Tijuana Bibles: Art and Wit in America's Forbidden Funnies, 1930s-1950s

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Bob Adelman
Simon & Schuster, 2004 - Fiction - 160 pages
4 Reviews
As wry and raunchy as the subject it celebrates, this inspired volume introduces a new generation to the Tijuana Bibles, underground comic art from the 1930s, 1940s, and 1950s, devoted to making sexual mockery of every sacred cow in the pasture. Editor Bob Adelman selected one hundred of the most lively and important representatives of the genre and Art Spiegelman, in his introduction, acknowledges the far-reaching impact these scandalous little booklets have had on his work. Tijuana Bibles showcases American comic art at its

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Review: Tijuana Bibles : Art and Wit in America's Forbidden Funnies, 1930s-1950s (Tijuana Bibles)

User Review  - Dennis - Goodreads

I found this to be absolutely hilarious - loved it! Read full review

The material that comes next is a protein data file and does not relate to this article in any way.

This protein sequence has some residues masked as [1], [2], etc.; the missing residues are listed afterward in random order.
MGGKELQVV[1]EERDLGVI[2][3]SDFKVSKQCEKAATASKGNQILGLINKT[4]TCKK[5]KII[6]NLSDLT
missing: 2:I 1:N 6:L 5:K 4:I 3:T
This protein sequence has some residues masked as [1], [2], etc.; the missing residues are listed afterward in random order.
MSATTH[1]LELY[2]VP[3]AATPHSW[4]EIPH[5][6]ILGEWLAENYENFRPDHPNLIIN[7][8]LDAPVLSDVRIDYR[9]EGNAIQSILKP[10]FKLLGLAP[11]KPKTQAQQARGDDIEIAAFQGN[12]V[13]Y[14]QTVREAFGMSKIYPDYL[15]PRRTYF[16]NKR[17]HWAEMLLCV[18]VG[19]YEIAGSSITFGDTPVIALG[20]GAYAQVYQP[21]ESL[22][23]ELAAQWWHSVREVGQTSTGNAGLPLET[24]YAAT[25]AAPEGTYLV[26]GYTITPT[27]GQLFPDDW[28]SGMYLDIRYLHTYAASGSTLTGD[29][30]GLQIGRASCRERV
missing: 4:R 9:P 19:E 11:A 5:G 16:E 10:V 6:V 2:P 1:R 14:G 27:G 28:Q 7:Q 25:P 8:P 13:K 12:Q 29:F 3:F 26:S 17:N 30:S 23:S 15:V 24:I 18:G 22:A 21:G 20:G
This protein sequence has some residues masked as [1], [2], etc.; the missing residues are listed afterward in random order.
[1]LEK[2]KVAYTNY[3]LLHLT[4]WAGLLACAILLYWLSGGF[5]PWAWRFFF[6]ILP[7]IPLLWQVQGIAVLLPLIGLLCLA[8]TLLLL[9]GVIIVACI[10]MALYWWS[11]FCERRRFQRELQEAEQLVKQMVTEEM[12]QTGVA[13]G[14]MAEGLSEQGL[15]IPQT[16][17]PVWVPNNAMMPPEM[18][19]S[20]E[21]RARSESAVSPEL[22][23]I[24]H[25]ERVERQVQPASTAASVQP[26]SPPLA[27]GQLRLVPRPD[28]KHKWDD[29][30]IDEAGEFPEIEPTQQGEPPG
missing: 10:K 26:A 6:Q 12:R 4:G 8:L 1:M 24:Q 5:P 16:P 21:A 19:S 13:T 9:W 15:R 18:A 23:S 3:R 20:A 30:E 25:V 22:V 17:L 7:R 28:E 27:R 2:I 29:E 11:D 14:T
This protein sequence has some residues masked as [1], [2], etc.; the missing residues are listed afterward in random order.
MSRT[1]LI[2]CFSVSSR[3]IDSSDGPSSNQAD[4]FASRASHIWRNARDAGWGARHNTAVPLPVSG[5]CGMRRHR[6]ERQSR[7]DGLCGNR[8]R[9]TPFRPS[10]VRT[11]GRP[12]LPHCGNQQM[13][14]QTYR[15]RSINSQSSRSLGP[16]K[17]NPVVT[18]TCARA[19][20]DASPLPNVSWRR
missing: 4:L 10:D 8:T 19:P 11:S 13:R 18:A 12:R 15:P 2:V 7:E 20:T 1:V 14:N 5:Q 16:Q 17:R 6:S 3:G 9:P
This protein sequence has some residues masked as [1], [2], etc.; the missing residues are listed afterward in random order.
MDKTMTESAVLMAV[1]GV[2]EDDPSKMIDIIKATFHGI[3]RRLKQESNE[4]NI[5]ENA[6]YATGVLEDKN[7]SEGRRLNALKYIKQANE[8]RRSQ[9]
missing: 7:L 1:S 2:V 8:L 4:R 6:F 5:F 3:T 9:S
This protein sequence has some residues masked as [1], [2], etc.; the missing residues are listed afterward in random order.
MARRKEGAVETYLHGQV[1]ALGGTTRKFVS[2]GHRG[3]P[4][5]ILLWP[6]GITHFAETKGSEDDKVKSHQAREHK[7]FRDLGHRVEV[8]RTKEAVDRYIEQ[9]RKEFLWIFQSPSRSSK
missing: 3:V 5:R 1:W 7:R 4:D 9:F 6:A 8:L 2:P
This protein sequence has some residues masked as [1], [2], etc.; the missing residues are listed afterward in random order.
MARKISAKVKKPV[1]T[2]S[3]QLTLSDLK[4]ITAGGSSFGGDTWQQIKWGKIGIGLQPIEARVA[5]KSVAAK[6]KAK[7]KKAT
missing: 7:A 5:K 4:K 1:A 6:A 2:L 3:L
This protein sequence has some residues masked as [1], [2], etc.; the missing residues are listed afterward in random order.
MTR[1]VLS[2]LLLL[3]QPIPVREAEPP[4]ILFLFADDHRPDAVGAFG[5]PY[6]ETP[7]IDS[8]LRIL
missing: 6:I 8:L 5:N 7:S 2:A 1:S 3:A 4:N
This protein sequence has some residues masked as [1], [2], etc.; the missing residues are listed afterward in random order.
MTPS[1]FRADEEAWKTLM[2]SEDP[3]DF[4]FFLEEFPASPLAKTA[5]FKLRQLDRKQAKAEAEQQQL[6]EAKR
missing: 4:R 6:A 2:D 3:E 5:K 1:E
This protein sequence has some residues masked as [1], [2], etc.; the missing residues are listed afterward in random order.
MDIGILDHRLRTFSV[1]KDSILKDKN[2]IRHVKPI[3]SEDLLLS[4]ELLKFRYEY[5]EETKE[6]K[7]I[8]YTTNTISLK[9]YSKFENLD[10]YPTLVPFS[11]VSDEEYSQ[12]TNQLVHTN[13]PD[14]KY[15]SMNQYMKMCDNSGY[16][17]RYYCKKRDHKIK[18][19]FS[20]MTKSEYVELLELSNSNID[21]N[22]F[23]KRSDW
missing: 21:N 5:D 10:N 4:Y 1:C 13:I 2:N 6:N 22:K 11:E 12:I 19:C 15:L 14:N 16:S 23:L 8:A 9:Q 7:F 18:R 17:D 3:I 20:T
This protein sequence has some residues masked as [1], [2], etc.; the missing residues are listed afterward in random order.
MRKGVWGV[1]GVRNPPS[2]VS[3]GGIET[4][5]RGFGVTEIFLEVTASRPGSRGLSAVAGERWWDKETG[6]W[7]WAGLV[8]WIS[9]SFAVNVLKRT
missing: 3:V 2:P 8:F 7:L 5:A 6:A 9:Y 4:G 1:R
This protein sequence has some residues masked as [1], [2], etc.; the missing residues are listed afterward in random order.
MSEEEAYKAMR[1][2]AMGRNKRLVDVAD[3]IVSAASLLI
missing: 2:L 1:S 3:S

Review: Tijuana Bibles : Art and Wit in America's Forbidden Funnies, 1930s-1950s (Tijuana Bibles)

User Review  - Aaron Goodier - Goodreads

My favorite one is where Popeye's father Pappy breaks down a door with his three-foot-long penis. Read full review

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About the author (2004)

Bob Adelman is a well-known and respected photo-documentarian and book producer. His photographs have been in collections at the Museum of Modern Art and he has won the Guggenheim Fellowship, the National Endowment for the Arts Grant, and many other awards. He lives in Miami, Florida.

Artist and writer Art Spiegelman is a teacher at the University of California, Santa Cruz. He is the creator of Maus, a graphic novel that depicts his father's struggles in Hitler's Europe, and which earned Spiegelman a Pulitzer Prize.

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